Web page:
To Color Scarlet.

Scientific American 9, 25.2.1865

A correspondent of the Prairie Farmer thus speaks of her method of dyeing scarlet. Similar recipes have been frequently published in the SCIENTIFIC AMERICAN, but there are, doubtless, new readers who will be glad to learn the process:-

"Take one oz. cochineal, two oz. solution of tin, one half oz. cream of tartar. Take soft water enough to cover the goods, and make it boil, then add the cochineal. In five minutes after put in the solution to tin, and in five minutes more put in the cream tartar; ten in five minutes more put in the goods, and boil till the water is clear. This is intended for one pound of yarn. Tin or brass kettle should be used.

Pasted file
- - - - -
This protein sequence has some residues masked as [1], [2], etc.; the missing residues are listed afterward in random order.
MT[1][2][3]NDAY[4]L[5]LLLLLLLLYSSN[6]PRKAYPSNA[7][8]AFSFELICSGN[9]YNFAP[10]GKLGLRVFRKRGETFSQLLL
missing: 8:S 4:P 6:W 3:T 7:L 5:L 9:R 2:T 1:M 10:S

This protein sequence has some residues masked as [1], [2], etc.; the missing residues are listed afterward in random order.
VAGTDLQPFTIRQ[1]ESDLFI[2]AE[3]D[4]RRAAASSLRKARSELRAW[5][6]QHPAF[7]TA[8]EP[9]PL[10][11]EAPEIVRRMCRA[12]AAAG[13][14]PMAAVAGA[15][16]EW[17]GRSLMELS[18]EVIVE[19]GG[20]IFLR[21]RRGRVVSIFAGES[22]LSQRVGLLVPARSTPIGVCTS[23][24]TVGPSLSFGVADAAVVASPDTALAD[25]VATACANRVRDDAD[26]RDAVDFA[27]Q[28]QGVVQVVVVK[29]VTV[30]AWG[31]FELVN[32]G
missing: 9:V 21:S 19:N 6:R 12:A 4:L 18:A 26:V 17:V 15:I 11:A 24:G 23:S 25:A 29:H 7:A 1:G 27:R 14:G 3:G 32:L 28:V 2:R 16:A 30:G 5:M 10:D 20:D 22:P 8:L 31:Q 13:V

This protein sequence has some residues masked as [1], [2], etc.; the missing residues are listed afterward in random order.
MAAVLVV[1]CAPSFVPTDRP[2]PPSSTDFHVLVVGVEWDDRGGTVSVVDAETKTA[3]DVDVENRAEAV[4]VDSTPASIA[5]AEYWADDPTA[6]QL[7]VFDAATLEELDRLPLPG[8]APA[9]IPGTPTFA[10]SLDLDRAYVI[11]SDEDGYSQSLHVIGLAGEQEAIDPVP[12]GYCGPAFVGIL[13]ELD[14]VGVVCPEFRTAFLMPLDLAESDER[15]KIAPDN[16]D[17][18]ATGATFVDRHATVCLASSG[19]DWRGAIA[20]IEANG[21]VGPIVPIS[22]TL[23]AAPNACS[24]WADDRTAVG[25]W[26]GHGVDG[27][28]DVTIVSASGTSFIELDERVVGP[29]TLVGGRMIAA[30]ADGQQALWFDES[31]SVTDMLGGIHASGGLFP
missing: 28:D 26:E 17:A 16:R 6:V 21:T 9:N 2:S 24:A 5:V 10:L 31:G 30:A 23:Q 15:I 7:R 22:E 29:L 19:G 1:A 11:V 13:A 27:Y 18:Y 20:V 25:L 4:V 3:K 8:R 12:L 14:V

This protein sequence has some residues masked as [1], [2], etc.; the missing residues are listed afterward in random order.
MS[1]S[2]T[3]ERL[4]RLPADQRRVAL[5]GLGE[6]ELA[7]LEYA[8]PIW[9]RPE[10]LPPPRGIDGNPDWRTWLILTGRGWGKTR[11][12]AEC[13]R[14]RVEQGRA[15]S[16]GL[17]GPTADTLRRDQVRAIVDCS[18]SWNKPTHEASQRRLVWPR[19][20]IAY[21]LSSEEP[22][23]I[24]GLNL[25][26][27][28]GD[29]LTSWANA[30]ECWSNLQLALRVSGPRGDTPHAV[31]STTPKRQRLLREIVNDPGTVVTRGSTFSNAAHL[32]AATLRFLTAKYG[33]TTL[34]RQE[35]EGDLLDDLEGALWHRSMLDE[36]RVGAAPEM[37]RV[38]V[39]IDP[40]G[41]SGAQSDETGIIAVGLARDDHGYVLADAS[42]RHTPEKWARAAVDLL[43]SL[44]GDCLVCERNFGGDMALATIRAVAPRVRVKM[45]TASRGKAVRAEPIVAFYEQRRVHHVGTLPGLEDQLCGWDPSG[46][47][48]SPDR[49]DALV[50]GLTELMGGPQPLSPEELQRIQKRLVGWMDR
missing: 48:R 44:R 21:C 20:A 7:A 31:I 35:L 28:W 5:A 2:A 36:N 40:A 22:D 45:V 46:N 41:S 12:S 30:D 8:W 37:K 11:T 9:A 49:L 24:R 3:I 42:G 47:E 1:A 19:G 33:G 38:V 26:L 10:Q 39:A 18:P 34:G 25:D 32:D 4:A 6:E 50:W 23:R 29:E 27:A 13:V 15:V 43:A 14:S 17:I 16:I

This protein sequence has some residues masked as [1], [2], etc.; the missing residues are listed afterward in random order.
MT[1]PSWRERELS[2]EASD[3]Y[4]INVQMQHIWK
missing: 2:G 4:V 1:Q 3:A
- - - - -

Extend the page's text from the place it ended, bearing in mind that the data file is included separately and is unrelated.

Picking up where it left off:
"For coloring green, I put 2oz. indigo into 4oz. oil vitriol (sulphuric acid), about two weeks before I want to color; shake well every day. When ready for coloring, I make a strong decoction of black oak bark sufficient to wet what I design to color; to this add one pound of alum to every eight pounds of yarn, stirring until all the alum is dissolved. Then pour in the mizture of indigo till I think I have it of the shade desired. The put in the yarn as much at once as I can - let it be over the fire 25 or 30 minutes; then lift it out to air a few minutes - return it to the kettle and let it simmer three hours, stirring it frequently. I think two ounces of indigo will color 10 pounds of yarn deep green and five pounds pale green. The pale green is managed in the same way, only use a less quantity of indigo.

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